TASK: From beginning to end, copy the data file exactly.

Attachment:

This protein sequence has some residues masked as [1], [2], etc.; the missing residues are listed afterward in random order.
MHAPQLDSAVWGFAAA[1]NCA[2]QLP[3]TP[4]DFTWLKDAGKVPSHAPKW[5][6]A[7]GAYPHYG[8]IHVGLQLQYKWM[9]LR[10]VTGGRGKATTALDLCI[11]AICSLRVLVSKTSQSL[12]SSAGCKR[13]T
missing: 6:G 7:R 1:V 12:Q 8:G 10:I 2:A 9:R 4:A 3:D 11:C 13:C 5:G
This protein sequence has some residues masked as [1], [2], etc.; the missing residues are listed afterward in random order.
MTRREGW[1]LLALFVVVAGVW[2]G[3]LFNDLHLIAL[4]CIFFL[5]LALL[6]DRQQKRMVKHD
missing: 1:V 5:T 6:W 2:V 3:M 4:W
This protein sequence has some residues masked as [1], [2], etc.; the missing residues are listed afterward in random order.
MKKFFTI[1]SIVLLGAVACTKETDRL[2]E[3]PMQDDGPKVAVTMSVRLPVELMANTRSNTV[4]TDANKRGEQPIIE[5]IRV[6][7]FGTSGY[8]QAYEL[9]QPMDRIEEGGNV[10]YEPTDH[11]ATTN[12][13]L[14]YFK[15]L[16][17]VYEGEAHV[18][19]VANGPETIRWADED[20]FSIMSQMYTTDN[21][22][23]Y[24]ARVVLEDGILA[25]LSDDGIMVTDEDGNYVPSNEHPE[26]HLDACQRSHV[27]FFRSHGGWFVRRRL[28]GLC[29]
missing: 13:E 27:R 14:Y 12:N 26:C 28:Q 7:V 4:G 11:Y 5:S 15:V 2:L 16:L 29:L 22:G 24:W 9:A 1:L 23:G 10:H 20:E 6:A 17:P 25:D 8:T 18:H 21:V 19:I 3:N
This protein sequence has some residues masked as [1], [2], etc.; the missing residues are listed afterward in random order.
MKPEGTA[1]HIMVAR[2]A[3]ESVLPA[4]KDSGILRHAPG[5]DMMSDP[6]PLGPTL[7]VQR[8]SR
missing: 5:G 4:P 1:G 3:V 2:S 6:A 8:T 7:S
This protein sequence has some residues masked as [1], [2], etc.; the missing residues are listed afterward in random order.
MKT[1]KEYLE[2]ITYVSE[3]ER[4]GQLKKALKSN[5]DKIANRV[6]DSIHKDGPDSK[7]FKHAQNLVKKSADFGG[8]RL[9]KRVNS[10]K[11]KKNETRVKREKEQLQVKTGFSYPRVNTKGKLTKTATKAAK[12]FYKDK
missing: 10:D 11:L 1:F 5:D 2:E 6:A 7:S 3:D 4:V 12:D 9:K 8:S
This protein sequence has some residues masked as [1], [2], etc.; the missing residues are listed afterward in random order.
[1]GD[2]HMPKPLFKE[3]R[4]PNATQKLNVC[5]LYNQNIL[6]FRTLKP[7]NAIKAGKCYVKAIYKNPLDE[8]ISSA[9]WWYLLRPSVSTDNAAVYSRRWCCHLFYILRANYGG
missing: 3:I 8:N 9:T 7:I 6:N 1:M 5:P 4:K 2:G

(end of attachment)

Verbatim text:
This protein sequence has some residues masked as [1], [2], etc.; the missing residues are listed afterward in random order.
MHAPQLDSAVWGFAAA[1]NCA[2]QLP[3]TP[4]DFTWLKDAGKVPSHAPKW[5][6]A[7]GAYPHYG[8]IHVGLQLQYKWM[9]LR[10]VTGGRGKATTALDLCI[11]AICSLRVLVSKTSQSL[12]SSAGCKR[13]T
missing: 6:G 7:R 1:V 12:Q 8:G 10:I 2:A 9:R 4:A 3:D 11:C 13:C 5:G
This protein sequence has some residues masked as [1], [2], etc.; the missing residues are listed afterward in random order.
MTRREGW[1]LLALFVVVAGVW[2]G[3]LFNDLHLIAL[4]CIFFL[5]LALL[6]DRQQKRMVKHD
missing: 1:V 5:T 6:W 2:V 3:M 4:W
This protein sequence has some residues masked as [1], [2], etc.; the missing residues are listed afterward in random order.
MKKFFTI[1]SIVLLGAVACTKETDRL[2]E[3]PMQDDGPKVAVTMSVRLPVELMANTRSNTV[4]TDANKRGEQPIIE[5]IRV[6][7]FGTSGY[8]QAYEL[9]QPMDRIEEGGNV[10]YEPTDH[11]ATTN[12][13]L[14]YFK[15]L[16][17]VYEGEAHV[18][19]VANGPETIRWADED[20]FSIMSQMYTTDN[21][22][23]Y[24]ARVVLEDGILA[25]LSDDGIMVTDEDGNYVPSNEHPE[26]HLDACQRSHV[27]FFRSHGGWFVRRRL[28]GLC[29]
missing: 13:E 27:R 14:Y 12:N 26:C 28:Q 7:V 4:G 11:Y 5:S 15:V 2:L 16:L 29:L 22:G 24:W 9:A 1:L 23:G 10:H 20:E 6:A 17:P 25:D 8:T 18:H 21:V 19:I 3:N
This protein sequence has some residues masked as [1], [2], etc.; the missing residues are listed afterward in random order.
MKPEGTA[1]HIMVAR[2]A[3]ESVLPA[4]KDSGILRHAPG[5]DMMSDP[6]PLGPTL[7]VQR[8]SR
missing: 5:G 4:P 1:G 3:V 2:S 6:A 8:T 7:S
This protein sequence has some residues masked as [1], [2], etc.; the missing residues are listed afterward in random order.
MKT[1]KEYLE[2]ITYVSE[3]ER[4]GQLKKALKSN[5]DKIANRV[6]DSIHKDGPDSK[7]FKHAQNLVKKSADFGG[8]RL[9]KRVNS[10]K[11]KKNETRVKREKEQLQVKTGFSYPRVNTKGKLTKTATKAAK[12]FYKDK
missing: 10:D 11:L 1:F 5:D 2:E 6:A 7:S 3:D 4:V 12:D 9:K 8:S
This protein sequence has some residues masked as [1], [2], etc.; the missing residues are listed afterward in random order.
[1]GD[2]HMPKPLFKE[3]R[4]PNATQKLNVC[5]LYNQNIL[6]FRTLKP[7]NAIKAGKCYVKAIYKNPLDE[8]ISSA[9]WWYLLRPSVSTDNAAVYSRRWCCHLFYILRANYGG
missing: 3:I 8:N 9:T 7:I 6:N 1:M 5:P 4:K 2:G